While Bloomberg and Steyer are both spending enormous amounts of money on political advertising, they are spending that money in different places, as shown in Figure 1. In addition to leading advertising in Iowa by large margins, Steyer is also concentrating his ad buys in early nomination states, notably South Carolina, New Hampshire and Nevada. Bloomberg, by contrast, is taking a much broader approach. While Steyer’s advertising has appeared in more markets overall (185 of the 210 compared to 138 for Bloomberg), many of these buys were very low in volume.

“Michael Bloomberg seems to be taking pains to avoid advertising in the first four states to cast ballots,” said Travis Ridout, co-director of the Wesleyan Media Project. “But by focusing his advertising in the states that vote later, he has the airwaves almost to himself—at least for now. And the volume of airings will have made them hard to miss.”

Figure 1: Bloomberg & Steyer Advertising by Market

Download figure data as a spreadsheet.

Top Presidential Advertisers in Historical Perspective

To help put Bloomberg and Steyer’s advertising into context, the WMP compiled spending on presidential advertising from the 1999-2000 cycle onward as shown in Table 4. Prior to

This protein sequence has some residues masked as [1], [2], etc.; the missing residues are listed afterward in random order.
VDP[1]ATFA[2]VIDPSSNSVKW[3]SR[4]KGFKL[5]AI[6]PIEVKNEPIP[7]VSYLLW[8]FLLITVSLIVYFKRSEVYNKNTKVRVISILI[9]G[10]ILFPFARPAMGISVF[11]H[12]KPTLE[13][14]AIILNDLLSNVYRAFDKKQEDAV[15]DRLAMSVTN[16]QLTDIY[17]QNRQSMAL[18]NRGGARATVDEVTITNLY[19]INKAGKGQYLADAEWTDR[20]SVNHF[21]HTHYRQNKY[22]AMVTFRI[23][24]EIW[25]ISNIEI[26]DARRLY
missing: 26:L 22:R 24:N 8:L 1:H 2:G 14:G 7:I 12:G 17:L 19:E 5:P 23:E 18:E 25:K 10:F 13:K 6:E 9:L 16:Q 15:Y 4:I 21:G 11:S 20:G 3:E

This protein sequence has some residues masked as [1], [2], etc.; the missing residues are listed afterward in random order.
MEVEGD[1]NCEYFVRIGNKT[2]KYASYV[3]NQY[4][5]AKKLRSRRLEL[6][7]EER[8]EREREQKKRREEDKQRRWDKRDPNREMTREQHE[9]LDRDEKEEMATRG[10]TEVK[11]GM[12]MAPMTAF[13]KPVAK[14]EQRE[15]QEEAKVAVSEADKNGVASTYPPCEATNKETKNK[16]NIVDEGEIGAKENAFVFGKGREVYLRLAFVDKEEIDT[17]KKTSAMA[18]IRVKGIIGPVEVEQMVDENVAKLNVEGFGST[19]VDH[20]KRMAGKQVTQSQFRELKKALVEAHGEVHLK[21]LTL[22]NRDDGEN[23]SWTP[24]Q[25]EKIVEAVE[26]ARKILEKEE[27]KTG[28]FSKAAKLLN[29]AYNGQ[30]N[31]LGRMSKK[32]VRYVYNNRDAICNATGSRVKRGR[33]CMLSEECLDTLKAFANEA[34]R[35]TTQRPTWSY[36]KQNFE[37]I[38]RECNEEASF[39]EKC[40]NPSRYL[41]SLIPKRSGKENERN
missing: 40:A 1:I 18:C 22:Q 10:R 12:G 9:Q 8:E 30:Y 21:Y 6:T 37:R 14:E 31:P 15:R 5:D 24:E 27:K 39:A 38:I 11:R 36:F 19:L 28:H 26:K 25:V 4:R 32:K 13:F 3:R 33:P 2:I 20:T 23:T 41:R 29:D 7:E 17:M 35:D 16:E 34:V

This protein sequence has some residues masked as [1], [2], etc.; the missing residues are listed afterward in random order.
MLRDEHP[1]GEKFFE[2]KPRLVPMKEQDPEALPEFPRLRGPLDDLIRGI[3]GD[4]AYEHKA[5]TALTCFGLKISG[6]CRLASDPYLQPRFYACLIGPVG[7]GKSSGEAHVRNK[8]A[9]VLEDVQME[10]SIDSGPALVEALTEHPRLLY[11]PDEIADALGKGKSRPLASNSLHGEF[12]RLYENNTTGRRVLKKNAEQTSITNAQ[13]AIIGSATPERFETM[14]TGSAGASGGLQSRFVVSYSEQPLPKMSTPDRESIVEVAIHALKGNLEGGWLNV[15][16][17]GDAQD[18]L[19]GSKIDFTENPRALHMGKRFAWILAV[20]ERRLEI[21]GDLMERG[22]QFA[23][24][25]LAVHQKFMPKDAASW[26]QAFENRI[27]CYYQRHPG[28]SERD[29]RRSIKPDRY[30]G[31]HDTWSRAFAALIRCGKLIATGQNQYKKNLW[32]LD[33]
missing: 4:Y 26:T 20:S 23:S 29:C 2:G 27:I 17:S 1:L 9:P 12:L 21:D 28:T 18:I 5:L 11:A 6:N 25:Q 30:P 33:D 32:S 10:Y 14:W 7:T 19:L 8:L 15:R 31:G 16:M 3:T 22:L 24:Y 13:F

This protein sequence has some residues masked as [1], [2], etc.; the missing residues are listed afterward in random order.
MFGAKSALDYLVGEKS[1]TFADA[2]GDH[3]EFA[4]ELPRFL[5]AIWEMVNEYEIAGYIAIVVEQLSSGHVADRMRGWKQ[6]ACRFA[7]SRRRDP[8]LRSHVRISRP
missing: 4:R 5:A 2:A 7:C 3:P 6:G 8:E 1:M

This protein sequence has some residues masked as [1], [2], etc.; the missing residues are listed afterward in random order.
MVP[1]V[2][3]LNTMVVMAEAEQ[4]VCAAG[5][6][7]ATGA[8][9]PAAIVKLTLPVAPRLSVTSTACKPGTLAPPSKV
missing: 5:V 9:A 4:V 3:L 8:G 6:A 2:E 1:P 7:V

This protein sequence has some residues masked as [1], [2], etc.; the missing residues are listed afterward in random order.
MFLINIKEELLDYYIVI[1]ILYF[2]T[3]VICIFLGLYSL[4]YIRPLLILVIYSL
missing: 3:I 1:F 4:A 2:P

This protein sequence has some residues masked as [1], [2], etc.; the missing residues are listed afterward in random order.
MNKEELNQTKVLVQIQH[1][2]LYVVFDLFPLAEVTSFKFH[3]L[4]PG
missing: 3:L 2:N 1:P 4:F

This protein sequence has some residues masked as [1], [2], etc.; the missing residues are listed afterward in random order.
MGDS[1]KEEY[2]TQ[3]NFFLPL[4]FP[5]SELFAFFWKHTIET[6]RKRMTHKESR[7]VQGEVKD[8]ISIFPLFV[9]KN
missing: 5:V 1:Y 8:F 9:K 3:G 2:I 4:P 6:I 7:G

Bloomberg’s and Steyer’s multi-million-dollar ad buys, the biggest spender in the presidential nomination race (through January 26 of election year) was Right to Rise, the single-candidate super PAC that supported Jeb Bush in 2016. The biggest candidate spender prior to the current election cycle was Mitt Romney in 2008, whose campaign spent $28 million on ads.

“While Bloomberg and Steyer have shattered spending records for television ads in the nomination race, the other 2020 candidates have been quite sparing in their television ad spending,” said Michael Franz, co-director of the Wesleyan Media Project. “Bernie Sanders’ $9.9 million in ad spending, for instance, is well below spending by other candidates in 2008 and 2016, including himself four years ago.”

In terms of the number of ad airings, however, Sanders in 2020 ranks behind only Bloomberg, Steyer and Romney in 2008.

Table 4: Top Presidential Sponsors (Through Jan 26) From Past Six Cycles

SponsorAiringsEst. Spending (Ms)Cycle
Bloomberg, Michael232,196196.82020
Steyer, Tom164,460113.72020
Right to Rise USA26,87550.42016
Romney, Mitt34,22928.12008
Obama, Barack28,86121.82008
Clinton, Hillary25,29118.32008
Clinton, Hillary29,85017.52016
Sanders, Bernie26,80014.12016
America Leads4,07810.82016
Conservative Solutions PAC6,22410.82016
Dean, Howard18,31610.62004*
Crossroads Grassroots Policy Strategies14,43310.52012
Sanders, Bernie30,6279.92020
Bush, George11,7379.02000**
Restore Our Future, Inc.14,6059.02012
Buttigieg, Pete16,2948.92020
Rubio, Marco11,5338.62016
Romney, Mitt15,9988.42012
Edwards, John14,7328.32008
New Day For America2,5808.32016
Yang, Andrew22,7038.12020
Conservative Solutions Project4,8827.52016
Clark, Wesley10,5017.52004*